* Insurer to pay $14 million penalty
* Will make refunds to some harmed homeowners
* Other insurers, including QBE, asked to "step up to plate"
By Karen Freifeld and Ashutosh Pandey
March 21 Assurant Inc settled a New York
probe of its "force-placed" insurance by agreeing to pay the
state a $14 million penalty, refund some homeowner premiums and
reform certain business practices.
The investigation found Assurant made improper financial
arrangements with banks and mortgage servicers that pushed up
the price of insurance, according to the New York State
Department of Financial Services, which conducted the probe.
Assurant, which will offer new products with lower rates in
New York, settled without admitting or denying wrongdoing.
Force-placed policies are typically taken out by banks or
other lenders on homes where the owner does not have sufficient
or any coverage. Regulators in the past have accused insurers of
dramatically overcharging for such policies.
Assurant, the country's largest force-placed insurer, is the
first to settle an industry-wide probe launched in October 2011
by DFS, New York state's insurance regulator.
In a statement announcing the agreement, DFS superintendent
Benjamin Lawsky said other force-placed insurers, including QBE,
should "step up to the plate."
Paula Symons, a spokeswoman for QBE, declined comment.
"Our investigation found that insurers and banks built a
network of troubling relationships and payoffs that helped drive
premiums sky high," Lawsky said.
In some cases, the probe found, premiums were ten times
higher than premiums for voluntary insurance.
The settlement follows an agreement a unit of Assurant
reached last year with the California Department of Insurance to
reduce the premium rates for its force-placed hazard insurance
product by 30.5 percent.
According to the terms of the New York settlement,
Assurant is required to lower the cost of force-placed insurance
for all non-flood business and file its premium rates for review
with the DFS every three years.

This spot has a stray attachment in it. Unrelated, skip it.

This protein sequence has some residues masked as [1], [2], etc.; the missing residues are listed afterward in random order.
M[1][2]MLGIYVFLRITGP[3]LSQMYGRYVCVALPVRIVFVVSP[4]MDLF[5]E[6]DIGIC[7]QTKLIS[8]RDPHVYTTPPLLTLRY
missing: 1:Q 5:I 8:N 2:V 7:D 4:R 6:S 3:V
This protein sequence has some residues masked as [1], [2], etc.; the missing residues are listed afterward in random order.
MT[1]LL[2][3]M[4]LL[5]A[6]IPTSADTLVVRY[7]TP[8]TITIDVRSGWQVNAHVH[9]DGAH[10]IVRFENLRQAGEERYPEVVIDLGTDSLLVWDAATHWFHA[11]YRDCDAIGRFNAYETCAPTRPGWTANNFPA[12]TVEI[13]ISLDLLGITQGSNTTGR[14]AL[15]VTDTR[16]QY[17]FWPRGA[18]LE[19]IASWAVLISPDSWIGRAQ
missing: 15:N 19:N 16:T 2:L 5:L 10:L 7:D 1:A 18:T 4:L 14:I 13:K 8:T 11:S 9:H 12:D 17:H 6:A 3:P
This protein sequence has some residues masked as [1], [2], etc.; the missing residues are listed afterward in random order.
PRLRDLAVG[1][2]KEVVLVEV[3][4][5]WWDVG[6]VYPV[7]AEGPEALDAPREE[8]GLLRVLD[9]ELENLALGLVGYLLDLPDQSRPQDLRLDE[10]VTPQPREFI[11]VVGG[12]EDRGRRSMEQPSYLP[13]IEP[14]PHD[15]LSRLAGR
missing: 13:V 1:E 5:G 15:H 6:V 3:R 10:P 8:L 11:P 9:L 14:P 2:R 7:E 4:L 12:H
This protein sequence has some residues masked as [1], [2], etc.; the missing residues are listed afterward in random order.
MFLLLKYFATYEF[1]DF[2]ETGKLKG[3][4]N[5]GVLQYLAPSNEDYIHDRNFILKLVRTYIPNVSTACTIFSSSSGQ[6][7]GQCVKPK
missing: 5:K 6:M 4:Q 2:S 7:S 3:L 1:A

The New York probe found an Assurant subsidiary did not
file for lower rates despite years it paid out less than half of
what it projected in claims.
REFUNDS AND COMMISSIONS
Assurant will establish a refund opportunity program,
through which harmed homeowners may be eligible for refunds of a
part of their premiums.
The settlement bars Assurant from paying commissions to a
bank or a mortgage servicer for generating force-placed
insurance policies, although that and other reforms only take
effect when they apply to all insurance companies writing the
insurance in New York.
Last February the DFS subpoenaed Assurant, requesting
information regarding its force-placed insurance business.
The investigation found that Assurant competed for business
from banks and mortgage servicers through what is known as
"Rather than competing by offering lower prices, the
insurers competed by offering what is effectively a share in the
profits," the regulator said in a statement.
"The higher the premiums, the more that the insurers paid to
The regulator noted that JPMorgan Chase has made
about $600 million since 2006 by taking 75 percent of the profit
from the force-placed business it gave Assurant. The money came
through a reinsurance arrangement with Banc One Insurance
Company, a JPMorgan Chase affiliate.
"We receive no commissions on lender placed insurance. We do
have a risk-sharing relationship with the insurance provider. We
continuously review our policies to ensure they are meeting our
customers' needs," JPMorgan spokeswoman Amy Bonitatibus said.
In the United States, the force-placed homeowner's market is
dominated by Assurant and Australian insurer QBE.
Assurant shares closed down 1.5 percent at $43.85 on the New
York Stock Exchange on Thursday.
(Additional reporting by Ashutosh Pandey in Bangalore; Editing
by Supriya Kurane and Phil Berlowitz)